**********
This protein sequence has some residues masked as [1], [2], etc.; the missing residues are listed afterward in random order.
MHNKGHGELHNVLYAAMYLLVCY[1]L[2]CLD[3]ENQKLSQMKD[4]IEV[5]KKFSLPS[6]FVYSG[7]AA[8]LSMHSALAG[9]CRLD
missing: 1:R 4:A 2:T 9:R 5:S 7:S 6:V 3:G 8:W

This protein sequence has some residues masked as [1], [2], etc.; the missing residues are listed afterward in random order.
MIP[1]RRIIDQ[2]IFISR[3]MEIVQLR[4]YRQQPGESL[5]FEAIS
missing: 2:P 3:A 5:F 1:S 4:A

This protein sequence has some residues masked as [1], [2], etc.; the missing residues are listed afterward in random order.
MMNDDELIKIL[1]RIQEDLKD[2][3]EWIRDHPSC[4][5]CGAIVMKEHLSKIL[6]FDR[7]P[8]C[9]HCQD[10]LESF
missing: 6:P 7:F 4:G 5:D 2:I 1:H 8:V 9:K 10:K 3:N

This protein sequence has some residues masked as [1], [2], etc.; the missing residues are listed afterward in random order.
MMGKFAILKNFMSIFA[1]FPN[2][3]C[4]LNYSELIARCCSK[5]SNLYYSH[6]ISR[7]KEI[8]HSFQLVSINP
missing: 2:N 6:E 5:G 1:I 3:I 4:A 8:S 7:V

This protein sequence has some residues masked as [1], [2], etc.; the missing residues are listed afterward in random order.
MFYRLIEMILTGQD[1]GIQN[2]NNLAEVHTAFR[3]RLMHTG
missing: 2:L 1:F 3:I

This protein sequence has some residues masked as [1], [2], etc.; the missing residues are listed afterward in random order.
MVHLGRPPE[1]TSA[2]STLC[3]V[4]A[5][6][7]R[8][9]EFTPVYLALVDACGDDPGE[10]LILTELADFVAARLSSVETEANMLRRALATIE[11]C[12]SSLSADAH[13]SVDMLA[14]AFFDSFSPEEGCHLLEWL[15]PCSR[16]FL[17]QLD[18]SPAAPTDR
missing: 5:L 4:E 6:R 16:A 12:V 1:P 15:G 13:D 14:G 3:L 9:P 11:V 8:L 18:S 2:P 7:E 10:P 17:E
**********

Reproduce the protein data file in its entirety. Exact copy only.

This protein sequence has some residues masked as [1], [2], etc.; the missing residues are listed afterward in random order.
MHNKGHGELHNVLYAAMYLLVCY[1]L[2]CLD[3]ENQKLSQMKD[4]IEV[5]KKFSLPS[6]FVYSG[7]AA[8]LSMHSALAG[9]CRLD
missing: 1:R 4:A 2:T 9:R 5:S 7:S 6:V 3:G 8:W

This protein sequence has some residues masked as [1], [2], etc.; the missing residues are listed afterward in random order.
MIP[1]RRIIDQ[2]IFISR[3]MEIVQLR[4]YRQQPGESL[5]FEAIS
missing: 2:P 3:A 5:F 1:S 4:A

This protein sequence has some residues masked as [1], [2], etc.; the missing residues are listed afterward in random order.
MMNDDELIKIL[1]RIQEDLKD[2][3]EWIRDHPSC[4][5]CGAIVMKEHLSKIL[6]FDR[7]P[8]C[9]HCQD[10]LESF
missing: 6:P 7:F 4:G 5:D 2:I 1:H 8:V 9:K 10:K 3:N

This protein sequence has some residues masked as [1], [2], etc.; the missing residues are listed afterward in random order.
MMGKFAILKNFMSIFA[1]FPN[2][3]C[4]LNYSELIARCCSK[5]SNLYYSH[6]ISR[7]KEI[8]HSFQLVSINP
missing: 2:N 6:E 5:G 1:I 3:I 4:A 8:S 7:V

This protein sequence has some residues masked as [1], [2], etc.; the missing residues are listed afterward in random order.
MFYRLIEMILTGQD[1]GIQN[2]NNLAEVHTAFR[3]RLMHTG
missing: 2:L 1:F 3:I

This protein sequence has some residues masked as [1], [2], etc.; the missing residues are listed afterward in random order.
MVHLGRPPE[1]TSA[2]STLC[3]V[4]A[5][6][7]R[8][9]EFTPVYLALVDACGDDPGE[10]LILTELADFVAARLSSVETEANMLRRALATIE[11]C[12]SSLSADAH[13]SVDMLA[14]AFFDSFSPEEGCHLLEWL[15]PCSR[16]FL[17]QLD[18]SPAAPTDR
missing: 5:L 4:E 6:R 16:A 12:V 1:P 15:G 13:D 14:G 3:L 9:P 11:V 8:L 18:S 2:P 7:E 10:P 17:E